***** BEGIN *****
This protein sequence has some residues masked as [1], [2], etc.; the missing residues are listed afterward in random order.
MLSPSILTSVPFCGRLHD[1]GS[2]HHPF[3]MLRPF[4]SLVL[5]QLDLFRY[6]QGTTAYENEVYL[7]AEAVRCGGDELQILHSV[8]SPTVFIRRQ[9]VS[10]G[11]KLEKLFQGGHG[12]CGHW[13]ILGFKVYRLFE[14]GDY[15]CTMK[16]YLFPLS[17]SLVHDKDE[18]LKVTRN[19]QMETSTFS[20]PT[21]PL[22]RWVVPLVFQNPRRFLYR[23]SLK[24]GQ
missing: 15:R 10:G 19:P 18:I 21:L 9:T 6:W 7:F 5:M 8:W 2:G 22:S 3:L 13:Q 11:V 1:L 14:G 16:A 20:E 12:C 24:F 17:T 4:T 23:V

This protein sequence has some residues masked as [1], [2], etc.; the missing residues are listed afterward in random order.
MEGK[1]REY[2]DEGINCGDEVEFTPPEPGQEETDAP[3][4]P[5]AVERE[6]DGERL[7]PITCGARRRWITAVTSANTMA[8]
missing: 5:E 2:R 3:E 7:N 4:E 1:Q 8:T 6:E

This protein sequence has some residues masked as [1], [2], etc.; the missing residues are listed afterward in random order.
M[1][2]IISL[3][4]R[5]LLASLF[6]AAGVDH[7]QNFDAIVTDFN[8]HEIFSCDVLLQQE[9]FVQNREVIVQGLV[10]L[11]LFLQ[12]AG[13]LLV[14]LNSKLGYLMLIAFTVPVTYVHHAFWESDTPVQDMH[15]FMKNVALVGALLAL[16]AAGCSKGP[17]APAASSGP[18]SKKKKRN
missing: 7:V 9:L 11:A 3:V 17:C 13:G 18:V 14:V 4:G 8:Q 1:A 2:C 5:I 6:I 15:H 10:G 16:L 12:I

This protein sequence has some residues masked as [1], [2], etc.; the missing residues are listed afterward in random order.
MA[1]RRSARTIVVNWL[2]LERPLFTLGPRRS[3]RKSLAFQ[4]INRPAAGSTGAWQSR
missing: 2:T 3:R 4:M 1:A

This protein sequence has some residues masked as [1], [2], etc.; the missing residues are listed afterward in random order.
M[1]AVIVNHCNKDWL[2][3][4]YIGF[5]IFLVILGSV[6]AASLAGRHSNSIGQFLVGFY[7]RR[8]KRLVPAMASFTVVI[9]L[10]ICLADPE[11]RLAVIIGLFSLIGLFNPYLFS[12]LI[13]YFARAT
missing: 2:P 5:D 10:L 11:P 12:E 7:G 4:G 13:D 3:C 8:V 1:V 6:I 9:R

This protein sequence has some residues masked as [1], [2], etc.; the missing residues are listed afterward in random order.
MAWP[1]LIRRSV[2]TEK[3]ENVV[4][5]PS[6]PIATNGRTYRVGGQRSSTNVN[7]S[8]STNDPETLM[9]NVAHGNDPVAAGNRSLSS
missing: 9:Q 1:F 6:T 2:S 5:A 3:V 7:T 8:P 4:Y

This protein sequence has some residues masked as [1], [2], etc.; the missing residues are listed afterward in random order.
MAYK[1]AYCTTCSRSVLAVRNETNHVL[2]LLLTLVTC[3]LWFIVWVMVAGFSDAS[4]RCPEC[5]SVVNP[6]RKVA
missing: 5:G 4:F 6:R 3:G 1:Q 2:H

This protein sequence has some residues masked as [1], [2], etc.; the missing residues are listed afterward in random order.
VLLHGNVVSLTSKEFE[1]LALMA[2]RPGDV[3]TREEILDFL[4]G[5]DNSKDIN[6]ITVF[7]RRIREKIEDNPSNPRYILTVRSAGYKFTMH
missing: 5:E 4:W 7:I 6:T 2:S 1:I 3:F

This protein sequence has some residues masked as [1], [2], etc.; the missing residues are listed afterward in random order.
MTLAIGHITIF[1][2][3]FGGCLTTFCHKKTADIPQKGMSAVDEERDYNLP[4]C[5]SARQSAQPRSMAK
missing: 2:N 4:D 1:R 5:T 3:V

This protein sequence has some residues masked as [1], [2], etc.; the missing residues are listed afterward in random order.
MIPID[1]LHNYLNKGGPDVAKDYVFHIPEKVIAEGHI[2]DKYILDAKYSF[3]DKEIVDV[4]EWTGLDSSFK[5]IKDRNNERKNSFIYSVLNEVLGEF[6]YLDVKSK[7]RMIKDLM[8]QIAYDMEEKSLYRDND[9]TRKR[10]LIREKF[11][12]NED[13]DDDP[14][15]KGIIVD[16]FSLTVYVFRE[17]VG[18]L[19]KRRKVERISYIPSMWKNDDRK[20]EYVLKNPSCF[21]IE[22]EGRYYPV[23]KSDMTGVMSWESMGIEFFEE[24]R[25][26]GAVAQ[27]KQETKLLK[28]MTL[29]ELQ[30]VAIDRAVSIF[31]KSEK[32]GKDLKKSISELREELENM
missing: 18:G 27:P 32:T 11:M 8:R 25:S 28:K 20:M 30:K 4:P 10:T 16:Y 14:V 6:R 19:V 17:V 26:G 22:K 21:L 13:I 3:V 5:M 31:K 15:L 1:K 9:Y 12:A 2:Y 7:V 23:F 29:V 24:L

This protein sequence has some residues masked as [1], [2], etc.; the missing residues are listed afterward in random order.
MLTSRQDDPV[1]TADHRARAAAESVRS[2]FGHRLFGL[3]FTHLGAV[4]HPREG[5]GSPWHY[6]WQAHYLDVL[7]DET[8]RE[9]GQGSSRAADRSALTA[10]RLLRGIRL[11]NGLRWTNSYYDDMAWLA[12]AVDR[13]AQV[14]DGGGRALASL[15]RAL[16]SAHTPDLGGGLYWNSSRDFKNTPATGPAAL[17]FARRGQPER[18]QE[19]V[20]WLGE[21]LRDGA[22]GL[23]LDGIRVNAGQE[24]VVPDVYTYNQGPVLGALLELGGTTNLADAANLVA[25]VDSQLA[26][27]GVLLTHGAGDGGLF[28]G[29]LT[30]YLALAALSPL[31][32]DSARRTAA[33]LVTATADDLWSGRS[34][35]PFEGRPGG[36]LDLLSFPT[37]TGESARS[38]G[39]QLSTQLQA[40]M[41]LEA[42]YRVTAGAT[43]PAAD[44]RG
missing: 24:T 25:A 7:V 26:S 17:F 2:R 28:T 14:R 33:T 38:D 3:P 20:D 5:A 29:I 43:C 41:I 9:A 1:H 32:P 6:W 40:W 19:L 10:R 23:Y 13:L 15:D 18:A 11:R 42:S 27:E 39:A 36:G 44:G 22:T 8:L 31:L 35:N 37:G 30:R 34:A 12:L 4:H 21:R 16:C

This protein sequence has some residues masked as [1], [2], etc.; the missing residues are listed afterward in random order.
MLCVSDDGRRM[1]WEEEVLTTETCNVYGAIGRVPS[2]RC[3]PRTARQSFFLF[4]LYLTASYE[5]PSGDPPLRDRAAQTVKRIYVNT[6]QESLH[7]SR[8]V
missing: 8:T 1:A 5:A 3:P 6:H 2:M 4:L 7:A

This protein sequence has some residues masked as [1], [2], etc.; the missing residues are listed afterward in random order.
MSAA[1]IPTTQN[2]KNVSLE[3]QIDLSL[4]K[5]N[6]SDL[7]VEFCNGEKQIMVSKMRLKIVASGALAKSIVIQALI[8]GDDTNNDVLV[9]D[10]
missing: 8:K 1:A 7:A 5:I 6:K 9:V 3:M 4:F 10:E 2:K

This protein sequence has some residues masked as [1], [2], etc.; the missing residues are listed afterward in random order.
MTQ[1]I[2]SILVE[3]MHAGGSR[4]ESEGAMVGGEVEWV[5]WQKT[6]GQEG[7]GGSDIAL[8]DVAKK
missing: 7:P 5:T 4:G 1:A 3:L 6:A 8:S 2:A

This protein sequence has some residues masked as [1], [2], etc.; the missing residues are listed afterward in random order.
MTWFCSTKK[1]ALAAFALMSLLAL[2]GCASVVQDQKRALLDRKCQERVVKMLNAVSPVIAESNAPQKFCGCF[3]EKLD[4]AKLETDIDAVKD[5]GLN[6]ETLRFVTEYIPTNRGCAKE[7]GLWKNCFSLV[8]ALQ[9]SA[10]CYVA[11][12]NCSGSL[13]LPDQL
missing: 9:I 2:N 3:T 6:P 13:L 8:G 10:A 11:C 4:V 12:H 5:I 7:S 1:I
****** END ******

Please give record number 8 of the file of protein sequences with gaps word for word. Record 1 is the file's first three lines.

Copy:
This protein sequence has some residues masked as [1], [2], etc.; the missing residues are listed afterward in random order.
VLLHGNVVSLTSKEFE[1]LALMA[2]RPGDV[3]TREEILDFL[4]G[5]DNSKDIN[6]ITVF[7]RRIREKIEDNPSNPRYILTVRSAGYKFTMH
missing: 5:E 4:W 7:I 6:T 2:S 1:I 3:F